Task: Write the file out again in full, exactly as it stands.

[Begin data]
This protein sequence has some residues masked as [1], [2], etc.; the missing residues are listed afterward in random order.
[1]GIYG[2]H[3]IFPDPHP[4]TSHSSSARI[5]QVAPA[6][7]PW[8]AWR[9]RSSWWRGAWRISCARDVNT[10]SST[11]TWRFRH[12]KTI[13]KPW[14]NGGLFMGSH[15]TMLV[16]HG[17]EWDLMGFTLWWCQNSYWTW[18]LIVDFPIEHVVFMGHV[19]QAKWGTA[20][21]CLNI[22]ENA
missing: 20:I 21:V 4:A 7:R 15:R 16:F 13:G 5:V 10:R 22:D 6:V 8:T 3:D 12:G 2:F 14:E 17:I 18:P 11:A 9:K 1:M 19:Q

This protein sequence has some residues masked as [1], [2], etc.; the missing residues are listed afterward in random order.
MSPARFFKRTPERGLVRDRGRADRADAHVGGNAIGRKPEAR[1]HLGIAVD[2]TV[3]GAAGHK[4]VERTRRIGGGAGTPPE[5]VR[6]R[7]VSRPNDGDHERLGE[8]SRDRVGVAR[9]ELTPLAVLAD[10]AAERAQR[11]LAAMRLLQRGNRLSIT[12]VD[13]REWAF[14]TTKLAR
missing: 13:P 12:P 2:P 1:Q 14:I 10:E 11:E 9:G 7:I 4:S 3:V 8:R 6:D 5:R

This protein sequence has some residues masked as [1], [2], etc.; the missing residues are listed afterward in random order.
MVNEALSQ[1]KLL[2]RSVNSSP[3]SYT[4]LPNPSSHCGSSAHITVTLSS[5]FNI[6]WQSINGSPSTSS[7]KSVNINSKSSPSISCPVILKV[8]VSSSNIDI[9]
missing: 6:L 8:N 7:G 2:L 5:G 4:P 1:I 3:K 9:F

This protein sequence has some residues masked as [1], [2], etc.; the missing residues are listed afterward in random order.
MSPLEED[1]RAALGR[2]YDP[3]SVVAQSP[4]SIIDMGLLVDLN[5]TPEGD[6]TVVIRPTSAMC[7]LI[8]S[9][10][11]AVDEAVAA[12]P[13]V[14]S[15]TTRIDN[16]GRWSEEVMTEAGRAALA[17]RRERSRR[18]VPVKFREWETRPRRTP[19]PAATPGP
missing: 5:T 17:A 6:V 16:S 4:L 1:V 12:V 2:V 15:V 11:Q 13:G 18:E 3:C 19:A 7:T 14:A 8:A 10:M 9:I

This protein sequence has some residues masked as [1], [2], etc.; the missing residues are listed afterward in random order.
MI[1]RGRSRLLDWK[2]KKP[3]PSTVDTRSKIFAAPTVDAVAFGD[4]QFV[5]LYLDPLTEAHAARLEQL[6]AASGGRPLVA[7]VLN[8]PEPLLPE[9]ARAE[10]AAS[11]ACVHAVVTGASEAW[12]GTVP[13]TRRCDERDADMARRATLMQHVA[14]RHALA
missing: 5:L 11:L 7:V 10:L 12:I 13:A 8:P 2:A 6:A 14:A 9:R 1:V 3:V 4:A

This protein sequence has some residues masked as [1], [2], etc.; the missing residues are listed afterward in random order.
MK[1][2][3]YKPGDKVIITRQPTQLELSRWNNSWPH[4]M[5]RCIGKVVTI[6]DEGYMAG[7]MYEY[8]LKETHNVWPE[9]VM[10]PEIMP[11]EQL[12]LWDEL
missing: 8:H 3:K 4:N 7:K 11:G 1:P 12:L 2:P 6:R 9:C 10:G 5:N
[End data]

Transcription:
This protein sequence has some residues masked as [1], [2], etc.; the missing residues are listed afterward in random order.
[1]GIYG[2]H[3]IFPDPHP[4]TSHSSSARI[5]QVAPA[6][7]PW[8]AWR[9]RSSWWRGAWRISCARDVNT[10]SST[11]TWRFRH[12]KTI[13]KPW[14]NGGLFMGSH[15]TMLV[16]HG[17]EWDLMGFTLWWCQNSYWTW[18]LIVDFPIEHVVFMGHV[19]QAKWGTA[20][21]CLNI[22]ENA
missing: 20:I 21:V 4:A 7:R 15:R 16:F 13:G 5:V 10:R 22:D 6:V 8:T 3:D 12:G 2:F 14:E 17:I 18:P 11:A 9:K 1:M 19:Q

This protein sequence has some residues masked as [1], [2], etc.; the missing residues are listed afterward in random order.
MSPARFFKRTPERGLVRDRGRADRADAHVGGNAIGRKPEAR[1]HLGIAVD[2]TV[3]GAAGHK[4]VERTRRIGGGAGTPPE[5]VR[6]R[7]VSRPNDGDHERLGE[8]SRDRVGVAR[9]ELTPLAVLAD[10]AAERAQR[11]LAAMRLLQRGNRLSIT[12]VD[13]REWAF[14]TTKLAR
missing: 13:P 12:P 2:P 1:Q 14:I 10:E 11:E 9:G 7:I 4:S 3:V 8:R 6:D 5:R

This protein sequence has some residues masked as [1], [2], etc.; the missing residues are listed afterward in random order.
MVNEALSQ[1]KLL[2]RSVNSSP[3]SYT[4]LPNPSSHCGSSAHITVTLSS[5]FNI[6]WQSINGSPSTSS[7]KSVNINSKSSPSISCPVILKV[8]VSSSNIDI[9]
missing: 6:L 8:N 7:G 2:L 5:G 4:P 1:I 3:K 9:F

This protein sequence has some residues masked as [1], [2], etc.; the missing residues are listed afterward in random order.
MSPLEED[1]RAALGR[2]YDP[3]SVVAQSP[4]SIIDMGLLVDLN[5]TPEGD[6]TVVIRPTSAMC[7]LI[8]S[9][10][11]AVDEAVAA[12]P[13]V[14]S[15]TTRIDN[16]GRWSEEVMTEAGRAALA[17]RRERSRR[18]VPVKFREWETRPRRTP[19]PAATPGP
missing: 5:T 17:A 6:V 16:S 4:L 1:V 12:V 2:V 15:V 11:Q 13:G 18:E 3:C 19:A 7:T 14:A 8:A 10:M 9:I

This protein sequence has some residues masked as [1], [2], etc.; the missing residues are listed afterward in random order.
MI[1]RGRSRLLDWK[2]KKP[3]PSTVDTRSKIFAAPTVDAVAFGD[4]QFV[5]LYLDPLTEAHAARLEQL[6]AASGGRPLVA[7]VLN[8]PEPLLPE[9]ARAE[10]AAS[11]ACVHAVVTGASEAW[12]GTVP[13]TRRCDERDADMARRATLMQHVA[14]RHALA
missing: 5:L 11:L 7:V 10:L 12:I 13:A 8:P 2:A 6:A 14:A 9:R 1:V 3:V 4:A

This protein sequence has some residues masked as [1], [2], etc.; the missing residues are listed afterward in random order.
MK[1][2][3]YKPGDKVIITRQPTQLELSRWNNSWPH[4]M[5]RCIGKVVTI[6]DEGYMAG[7]MYEY[8]LKETHNVWPE[9]VM[10]PEIMP[11]EQL[12]LWDEL
missing: 8:H 3:K 4:N 7:K 11:G 1:P 12:L 2:P 6:R 9:C 10:G 5:N